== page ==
His Excellency informed the Board that under the suggestion of the Lower House of Assembly that the 1s. poll tax, and the duty of 4d. per Gallon on spirituous liquors had already produced their effect and that therefore those taxes should no longer be collected, the public Treasurers had been induced to omit the said poll tax in their lists delivered to the Sheriffs to regulate their collections, and these being the only remaining funds appropriated to their sinking the large sum of proclamation money now in circulation, His Excellency desired the Opinion of the Board what measures were proper to be taken to prevent the ill consequences that might attend a Procedure so inconsistant and contrary to the public faith.
The Council were of opinion that it is expedient for the Governor to issue a proclamation strictly requiring the Sheriffs to collect the said Poll Tax as the Law directs, and in case of failure that they
By His Excellency Josiah Martin Esqr Captain General, &c. &c.
Whereas by an Act of Assembly of this Province in the 22d year of His late Majesty, intitled “An Act for granting to his Majesty the sum of £21,350 Public Bills of Credit of this province at the rate of proclamation money, to be applied toward building of fortifications in this Province, payments of Public Debts, exchanging the then present Bills of Credit and for making provision for defraying the contingent charges of Government,” and continued by a subsequent Act passed in the 27th year of the reign of his said late Majesty intituled “An Act for granting to His Majesty the sum of £40,000 in Public Bills of Credit at the rate of Proclamation Money, to be applied towards defraying the expence of raising and subsisting the forces for His Majestys service in this Province to be sent to the assistance of His Majestys Colony of Virginia and other purposes therein mentioned,” A Poll Tax of one shilling per head, on all taxable persons, and a duty of four pence per gallon on all wine, rum, or other spiritous liquors imported or brought into this province either by Land or water, was then imposed or laid (And whereas it has been not only suggested but industriously reported, that the said herein before recited Laws have produced the intended effect, by raising from the People the whole sum emitted upon the Credit of those funds, and consequently that the said Taxes ought to cease and be no longer collected, which suggestion contains a fallacy and very gross misrepresentation of the fact, the money arising from the said Poll Tax and duty having been partly diverted to other services, and great part thereof being still remaining in the Hands of the Sheriffs and Collectors, who have not yet accounted with the Treasurer for the same, by means whereof there is still extant and in circulation a considerable sum in the said publick Bills of Credit, for the sinking of which the said Poll Tax and duty are the only remaining appropriated Funds, and which the Public Faith stands engaged to continue until other Funds are established for its extinction, or until by these the same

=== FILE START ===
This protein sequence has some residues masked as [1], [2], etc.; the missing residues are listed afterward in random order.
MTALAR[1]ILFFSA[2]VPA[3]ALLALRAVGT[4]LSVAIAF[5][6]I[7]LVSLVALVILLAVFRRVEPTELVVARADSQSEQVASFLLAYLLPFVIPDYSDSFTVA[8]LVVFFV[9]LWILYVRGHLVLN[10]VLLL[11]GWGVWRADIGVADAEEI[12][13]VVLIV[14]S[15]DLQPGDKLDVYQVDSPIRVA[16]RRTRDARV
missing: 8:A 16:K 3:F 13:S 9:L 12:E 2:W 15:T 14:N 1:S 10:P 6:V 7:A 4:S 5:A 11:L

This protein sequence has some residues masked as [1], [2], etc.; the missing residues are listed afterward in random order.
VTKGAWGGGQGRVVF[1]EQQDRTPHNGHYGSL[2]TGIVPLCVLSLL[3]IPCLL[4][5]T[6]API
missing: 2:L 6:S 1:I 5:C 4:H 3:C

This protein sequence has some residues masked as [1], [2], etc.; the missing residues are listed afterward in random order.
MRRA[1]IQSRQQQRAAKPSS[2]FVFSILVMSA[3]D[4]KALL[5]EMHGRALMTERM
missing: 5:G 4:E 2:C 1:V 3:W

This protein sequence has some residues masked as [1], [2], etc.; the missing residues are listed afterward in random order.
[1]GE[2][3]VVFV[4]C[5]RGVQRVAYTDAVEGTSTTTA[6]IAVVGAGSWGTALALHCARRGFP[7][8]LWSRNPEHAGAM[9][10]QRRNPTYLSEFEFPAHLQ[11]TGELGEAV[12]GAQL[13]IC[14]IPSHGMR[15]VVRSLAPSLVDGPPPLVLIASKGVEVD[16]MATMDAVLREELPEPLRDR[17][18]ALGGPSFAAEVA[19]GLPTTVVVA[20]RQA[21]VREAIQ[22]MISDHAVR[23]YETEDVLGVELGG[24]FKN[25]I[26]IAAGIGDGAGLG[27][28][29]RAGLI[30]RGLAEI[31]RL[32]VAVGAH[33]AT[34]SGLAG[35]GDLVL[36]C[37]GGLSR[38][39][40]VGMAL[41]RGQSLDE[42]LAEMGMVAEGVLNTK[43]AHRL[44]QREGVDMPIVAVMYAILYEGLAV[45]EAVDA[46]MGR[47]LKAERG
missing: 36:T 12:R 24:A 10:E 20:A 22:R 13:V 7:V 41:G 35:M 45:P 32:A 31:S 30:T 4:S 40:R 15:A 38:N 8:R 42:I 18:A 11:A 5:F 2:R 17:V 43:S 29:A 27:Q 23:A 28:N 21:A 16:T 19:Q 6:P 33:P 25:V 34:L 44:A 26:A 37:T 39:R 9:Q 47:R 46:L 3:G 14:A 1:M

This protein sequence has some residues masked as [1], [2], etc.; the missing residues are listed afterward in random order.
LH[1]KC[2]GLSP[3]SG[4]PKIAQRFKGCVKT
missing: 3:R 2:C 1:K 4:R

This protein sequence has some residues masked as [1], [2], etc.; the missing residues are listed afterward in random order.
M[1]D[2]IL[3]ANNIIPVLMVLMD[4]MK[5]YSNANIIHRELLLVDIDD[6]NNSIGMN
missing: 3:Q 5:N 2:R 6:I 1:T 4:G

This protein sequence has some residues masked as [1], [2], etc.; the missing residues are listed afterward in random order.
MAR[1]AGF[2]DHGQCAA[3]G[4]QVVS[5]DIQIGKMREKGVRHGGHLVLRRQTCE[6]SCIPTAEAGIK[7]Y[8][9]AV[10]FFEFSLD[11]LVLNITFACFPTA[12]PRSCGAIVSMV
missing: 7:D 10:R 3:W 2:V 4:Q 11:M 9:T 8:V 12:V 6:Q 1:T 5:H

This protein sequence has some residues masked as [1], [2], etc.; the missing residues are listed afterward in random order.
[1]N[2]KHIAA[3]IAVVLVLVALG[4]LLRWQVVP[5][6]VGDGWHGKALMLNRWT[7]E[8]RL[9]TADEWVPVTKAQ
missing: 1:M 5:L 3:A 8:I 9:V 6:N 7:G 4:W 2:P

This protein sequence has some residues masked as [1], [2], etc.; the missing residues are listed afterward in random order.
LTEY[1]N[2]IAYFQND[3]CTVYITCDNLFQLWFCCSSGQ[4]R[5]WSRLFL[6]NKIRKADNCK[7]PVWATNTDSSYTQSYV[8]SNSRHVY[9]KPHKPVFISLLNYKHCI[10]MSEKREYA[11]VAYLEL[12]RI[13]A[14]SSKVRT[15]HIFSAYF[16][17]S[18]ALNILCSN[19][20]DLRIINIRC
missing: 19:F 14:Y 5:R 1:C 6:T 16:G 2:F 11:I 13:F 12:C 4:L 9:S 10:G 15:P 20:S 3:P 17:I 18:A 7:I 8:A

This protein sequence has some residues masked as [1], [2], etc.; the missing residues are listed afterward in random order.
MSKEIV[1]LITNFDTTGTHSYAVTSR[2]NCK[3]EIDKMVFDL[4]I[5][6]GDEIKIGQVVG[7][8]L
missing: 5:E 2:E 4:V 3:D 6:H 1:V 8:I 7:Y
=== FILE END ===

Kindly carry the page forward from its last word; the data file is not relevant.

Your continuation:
Given under my hand, and the Great seal of the said Province, at New Bern, the 29th day of January in the twelfth year of his Majestys Reign Anno Dom 1772.